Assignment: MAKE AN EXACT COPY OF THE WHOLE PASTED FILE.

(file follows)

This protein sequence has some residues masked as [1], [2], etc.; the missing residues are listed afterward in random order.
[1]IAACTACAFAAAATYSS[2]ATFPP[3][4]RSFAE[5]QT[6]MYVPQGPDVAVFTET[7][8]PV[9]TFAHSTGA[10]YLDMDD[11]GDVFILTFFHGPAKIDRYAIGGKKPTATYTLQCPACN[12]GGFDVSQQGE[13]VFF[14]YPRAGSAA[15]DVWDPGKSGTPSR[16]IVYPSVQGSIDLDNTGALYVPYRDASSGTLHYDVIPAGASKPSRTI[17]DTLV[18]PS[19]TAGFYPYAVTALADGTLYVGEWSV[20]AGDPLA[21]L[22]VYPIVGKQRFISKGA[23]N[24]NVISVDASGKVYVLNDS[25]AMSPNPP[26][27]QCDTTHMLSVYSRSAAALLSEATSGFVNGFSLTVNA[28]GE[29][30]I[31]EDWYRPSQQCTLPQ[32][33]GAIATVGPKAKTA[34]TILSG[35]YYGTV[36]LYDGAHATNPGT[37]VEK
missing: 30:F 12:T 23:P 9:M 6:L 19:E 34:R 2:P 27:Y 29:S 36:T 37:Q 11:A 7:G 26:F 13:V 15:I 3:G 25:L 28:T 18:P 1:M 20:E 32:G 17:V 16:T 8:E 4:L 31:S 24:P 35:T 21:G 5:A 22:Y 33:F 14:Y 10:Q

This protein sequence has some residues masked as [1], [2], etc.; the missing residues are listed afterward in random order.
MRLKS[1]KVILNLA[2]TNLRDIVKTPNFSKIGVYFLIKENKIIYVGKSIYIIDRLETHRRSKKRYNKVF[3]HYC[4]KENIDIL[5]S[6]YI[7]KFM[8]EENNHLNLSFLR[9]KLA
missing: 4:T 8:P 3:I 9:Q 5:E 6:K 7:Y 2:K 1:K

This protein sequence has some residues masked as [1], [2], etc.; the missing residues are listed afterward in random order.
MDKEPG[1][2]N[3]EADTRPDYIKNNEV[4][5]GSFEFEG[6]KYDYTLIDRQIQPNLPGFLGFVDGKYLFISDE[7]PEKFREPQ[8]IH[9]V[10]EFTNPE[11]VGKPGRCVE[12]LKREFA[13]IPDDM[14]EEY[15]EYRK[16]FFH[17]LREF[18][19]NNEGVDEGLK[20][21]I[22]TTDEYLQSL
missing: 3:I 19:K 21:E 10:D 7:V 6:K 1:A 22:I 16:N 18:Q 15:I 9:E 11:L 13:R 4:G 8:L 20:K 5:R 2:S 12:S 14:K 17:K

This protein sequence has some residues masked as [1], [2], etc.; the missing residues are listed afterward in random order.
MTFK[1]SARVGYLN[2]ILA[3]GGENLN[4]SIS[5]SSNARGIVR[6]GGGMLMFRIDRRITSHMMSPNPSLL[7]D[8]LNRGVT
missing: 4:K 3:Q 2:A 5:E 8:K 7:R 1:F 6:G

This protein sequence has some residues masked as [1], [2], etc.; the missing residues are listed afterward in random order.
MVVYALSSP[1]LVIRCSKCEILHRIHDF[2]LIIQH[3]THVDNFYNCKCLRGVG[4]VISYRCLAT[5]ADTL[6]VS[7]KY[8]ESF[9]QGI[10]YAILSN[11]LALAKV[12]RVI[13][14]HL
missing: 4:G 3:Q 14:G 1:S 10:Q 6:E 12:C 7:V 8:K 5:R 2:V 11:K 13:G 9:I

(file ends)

This protein sequence has some residues masked as [1], [2], etc.; the missing residues are listed afterward in random order.
[1]IAACTACAFAAAATYSS[2]ATFPP[3][4]RSFAE[5]QT[6]MYVPQGPDVAVFTET[7][8]PV[9]TFAHSTGA[10]YLDMDD[11]GDVFILTFFHGPAKIDRYAIGGKKPTATYTLQCPACN[12]GGFDVSQQGE[13]VFF[14]YPRAGSAA[15]DVWDPGKSGTPSR[16]IVYPSVQGSIDLDNTGALYVPYRDASSGTLHYDVIPAGASKPSRTI[17]DTLV[18]PS[19]TAGFYPYAVTALADGTLYVGEWSV[20]AGDPLA[21]L[22]VYPIVGKQRFISKGA[23]N[24]NVISVDASGKVYVLNDS[25]AMSPNPP[26][27]QCDTTHMLSVYSRSAAALLSEATSGFVNGFSLTVNA[28]GE[29][30]I[31]EDWYRPSQQCTLPQ[32][33]GAIATVGPKAKTA[34]TILSG[35]YYGTV[36]LYDGAHATNPGT[37]VEK
missing: 30:F 12:T 23:P 9:M 6:L 19:E 34:R 2:P 27:Y 29:S 36:T 37:Q 11:A 7:G 26:F 13:V 15:I 3:G 25:L 28:T 18:P 1:M 20:E 32:G 17:V 16:T 8:E 4:L 31:S 24:P 35:T 21:G 5:A 22:Y 33:F 14:Y 10:Q

This protein sequence has some residues masked as [1], [2], etc.; the missing residues are listed afterward in random order.
MRLKS[1]KVILNLA[2]TNLRDIVKTPNFSKIGVYFLIKENKIIYVGKSIYIIDRLETHRRSKKRYNKVF[3]HYC[4]KENIDIL[5]S[6]YI[7]KFM[8]EENNHLNLSFLR[9]KLA
missing: 4:T 8:P 3:I 9:Q 5:E 6:K 7:Y 2:K 1:K

This protein sequence has some residues masked as [1], [2], etc.; the missing residues are listed afterward in random order.
MDKEPG[1][2]N[3]EADTRPDYIKNNEV[4][5]GSFEFEG[6]KYDYTLIDRQIQPNLPGFLGFVDGKYLFISDE[7]PEKFREPQ[8]IH[9]V[10]EFTNPE[11]VGKPGRCVE[12]LKREFA[13]IPDDM[14]EEY[15]EYRK[16]FFH[17]LREF[18][19]NNEGVDEGLK[20][21]I[22]TTDEYLQSL
missing: 3:I 19:K 21:E 10:D 7:V 6:K 1:A 22:I 16:N 18:Q 15:I 9:E 11:L 13:R 4:G 8:L 20:K 5:R 2:S 12:S 14:K 17:K

This protein sequence has some residues masked as [1], [2], etc.; the missing residues are listed afterward in random order.
MTFK[1]SARVGYLN[2]ILA[3]GGENLN[4]SIS[5]SSNARGIVR[6]GGGMLMFRIDRRITSHMMSPNPSLL[7]D[8]LNRGVT
missing: 4:K 3:Q 2:A 5:E 8:K 7:R 1:F 6:G

This protein sequence has some residues masked as [1], [2], etc.; the missing residues are listed afterward in random order.
MVVYALSSP[1]LVIRCSKCEILHRIHDF[2]LIIQH[3]THVDNFYNCKCLRGVG[4]VISYRCLAT[5]ADTL[6]VS[7]KY[8]ESF[9]QGI[10]YAILSN[11]LALAKV[12]RVI[13][14]HL
missing: 4:G 3:Q 14:G 1:S 10:Q 6:E 12:C 7:V 8:K 5:R 2:V 11:K 13:G 9:I